2.a.2 Total official flows (official development assistance plus other official flows) to the agriculture sector
2.b Correct and prevent trade restrictions and distortions in world agricultural markets, including through the parallel elimination of all forms of agricultural export subsidies and all export measures with equivalent effect, in accordance with the mandate of the Doha Development Round 2.b.1 Producer Support Estimate
2.b.2 Agricultural export subsidies
2.c Adopt measures to ensure the proper functioning of food commodity markets and their derivatives and facilitate timely access to market information, including on food reserves, in order to help limit extreme food price volatility 2.c.1 Indicator of food price anomalies
1.1 By 2030, eradicate extreme poverty for all people everywhere, currently measured as people living on less than $1.25 a day
1.1.1 Proportion of population below the international poverty line, by sex, age, employment status and geographical location (urban/rural)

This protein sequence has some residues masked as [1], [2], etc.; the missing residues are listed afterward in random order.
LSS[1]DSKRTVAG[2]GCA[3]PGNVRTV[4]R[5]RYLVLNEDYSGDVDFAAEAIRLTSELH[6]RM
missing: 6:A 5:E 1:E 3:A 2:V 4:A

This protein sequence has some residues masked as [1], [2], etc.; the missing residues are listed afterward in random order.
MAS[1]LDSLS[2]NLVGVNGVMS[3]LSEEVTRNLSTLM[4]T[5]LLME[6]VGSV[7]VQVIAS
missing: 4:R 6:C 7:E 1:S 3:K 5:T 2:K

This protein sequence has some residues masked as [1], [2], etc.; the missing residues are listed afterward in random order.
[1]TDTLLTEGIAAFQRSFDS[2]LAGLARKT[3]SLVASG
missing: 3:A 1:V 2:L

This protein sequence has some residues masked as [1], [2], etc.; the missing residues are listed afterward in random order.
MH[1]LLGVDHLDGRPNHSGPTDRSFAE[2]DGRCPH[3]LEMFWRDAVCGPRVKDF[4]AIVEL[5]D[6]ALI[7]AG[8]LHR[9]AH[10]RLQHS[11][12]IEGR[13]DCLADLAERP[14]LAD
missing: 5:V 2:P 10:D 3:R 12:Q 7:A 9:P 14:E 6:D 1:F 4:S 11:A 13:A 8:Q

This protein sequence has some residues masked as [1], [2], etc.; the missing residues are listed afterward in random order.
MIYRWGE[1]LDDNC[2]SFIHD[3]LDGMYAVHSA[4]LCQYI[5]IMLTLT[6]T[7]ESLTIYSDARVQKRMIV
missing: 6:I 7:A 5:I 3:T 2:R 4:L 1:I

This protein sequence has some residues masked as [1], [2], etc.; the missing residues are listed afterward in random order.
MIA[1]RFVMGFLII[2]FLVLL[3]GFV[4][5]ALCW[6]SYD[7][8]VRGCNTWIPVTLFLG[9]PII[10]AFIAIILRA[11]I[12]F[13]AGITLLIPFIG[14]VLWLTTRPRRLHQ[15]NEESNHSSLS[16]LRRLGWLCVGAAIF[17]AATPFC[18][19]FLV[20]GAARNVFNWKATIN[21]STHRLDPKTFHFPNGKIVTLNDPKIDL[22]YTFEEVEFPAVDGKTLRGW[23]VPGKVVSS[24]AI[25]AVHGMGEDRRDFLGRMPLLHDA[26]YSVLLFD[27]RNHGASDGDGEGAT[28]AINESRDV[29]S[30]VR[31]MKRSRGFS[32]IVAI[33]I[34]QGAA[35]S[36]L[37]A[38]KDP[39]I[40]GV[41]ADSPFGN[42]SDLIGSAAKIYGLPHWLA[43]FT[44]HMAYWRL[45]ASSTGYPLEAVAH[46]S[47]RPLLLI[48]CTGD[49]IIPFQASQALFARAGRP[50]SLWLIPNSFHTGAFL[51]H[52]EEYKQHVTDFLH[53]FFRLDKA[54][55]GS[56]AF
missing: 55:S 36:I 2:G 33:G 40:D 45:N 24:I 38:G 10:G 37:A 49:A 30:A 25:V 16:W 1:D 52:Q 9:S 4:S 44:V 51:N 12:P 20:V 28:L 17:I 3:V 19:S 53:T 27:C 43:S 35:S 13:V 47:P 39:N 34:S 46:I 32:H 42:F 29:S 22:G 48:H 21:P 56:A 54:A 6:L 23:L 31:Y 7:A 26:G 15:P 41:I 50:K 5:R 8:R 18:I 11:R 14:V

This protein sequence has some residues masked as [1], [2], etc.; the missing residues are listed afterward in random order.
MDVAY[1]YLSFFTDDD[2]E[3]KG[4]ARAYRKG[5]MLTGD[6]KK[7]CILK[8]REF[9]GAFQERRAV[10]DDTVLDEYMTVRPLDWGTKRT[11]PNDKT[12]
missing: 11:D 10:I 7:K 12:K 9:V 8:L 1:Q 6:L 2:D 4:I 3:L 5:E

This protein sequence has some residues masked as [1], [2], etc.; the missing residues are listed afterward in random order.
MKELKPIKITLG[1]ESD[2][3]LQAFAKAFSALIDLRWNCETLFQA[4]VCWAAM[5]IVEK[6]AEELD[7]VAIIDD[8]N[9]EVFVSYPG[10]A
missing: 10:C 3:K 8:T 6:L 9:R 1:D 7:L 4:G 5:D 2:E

INDICATOR WORKING NOTES

Potential and Illustrative Core Indicators:
Indicator 7: Percentage of population below minimum level of dietary energy consumption (MDG Indicator)
Rationale and definition: The percentage of the population below the minimum level of dietary energy consumption is defined as the percentage of people in a population who suffer from hunger or food deprivation (caloric). This MDG Indicator collected by FAO is expressed as a percentage, and it is based on the following three parameters:
• The three-year moving average amount of food available for human consumption per person per day;
• The level of inequality in access to that food; and
• The minimum dietary energy required for an average person– expressed in kilocalories per day.

Disaggregation: This indicator measures an important aspect of the food insecurity of a population. In assessing food insecurity, it is important to consider geographical areas that may be particularly vulnerable (such as areas with a high probability of major variations in food production or supply) and population groups whose access to food is precarious or sporadic, such as particular ethnic or social groups. In addition, intra-household access to food may show disparities by sex. Therefore, whenever household survey food consumption data are available disaggregated by sex, efforts should be made to conduct sex-based undernourishment analyses.40